According to Ms. Tantleff, Highland Park’s proximity to New Brunswick and its intimate, walkable scale is perfect for catering to the top two demographics looking for real estate — millennials and baby boomers. Highland Park benefits from its proximity to New Brunswick, a hub of academia, hospitals, pharmaceuticals, arts and, increasingly, innovation centers. She noted that state tax incentives are available to keep these businesses in New Jersey and those businesses need employees. Ms. Tantleff stated that in the coming decades, individuals in the 25-to-35-year-old range will be a rapidly growing percentage of the workforce; this demographic typically demands 24/7 amenities, including fitness facilities, theaters, and restaurants. Additionally, baby-boomers or empty-nesters are more typically looking for rental stock and community amenities such as farmers markets, theaters, restaurants and local initiatives. Ms. Tantleff noted the potential in Highland Park for this scale of development, as well as Highland Park’s potential as a complement to the housing stock available in New Brunswick.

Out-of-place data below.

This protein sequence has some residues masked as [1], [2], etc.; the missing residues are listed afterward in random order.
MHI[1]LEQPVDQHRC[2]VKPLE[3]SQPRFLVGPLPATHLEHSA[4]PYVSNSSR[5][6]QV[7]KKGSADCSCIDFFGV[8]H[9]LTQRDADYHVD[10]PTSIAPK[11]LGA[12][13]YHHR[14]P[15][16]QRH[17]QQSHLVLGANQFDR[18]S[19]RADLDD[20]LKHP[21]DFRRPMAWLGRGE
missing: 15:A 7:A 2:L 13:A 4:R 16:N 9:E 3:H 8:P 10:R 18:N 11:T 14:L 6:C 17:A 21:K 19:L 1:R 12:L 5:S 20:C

Her presentation also detailed some of the challenges in redeveloping in Highland Park, chief among them is assembling a reasonably sized parcel on which to build; Highland Park’s redevelopment areas are dominated by numerous small parcels owned by different individuals. Each discreet parcel is generally not large enough to make the development fiscally worthwhile. Ms. Tantleff explained that in many cases, the cost for doing redevelopment is the same for a small building as it is for a large building; therefore projects below a certain size would not be fiscally viable as far as return on investment.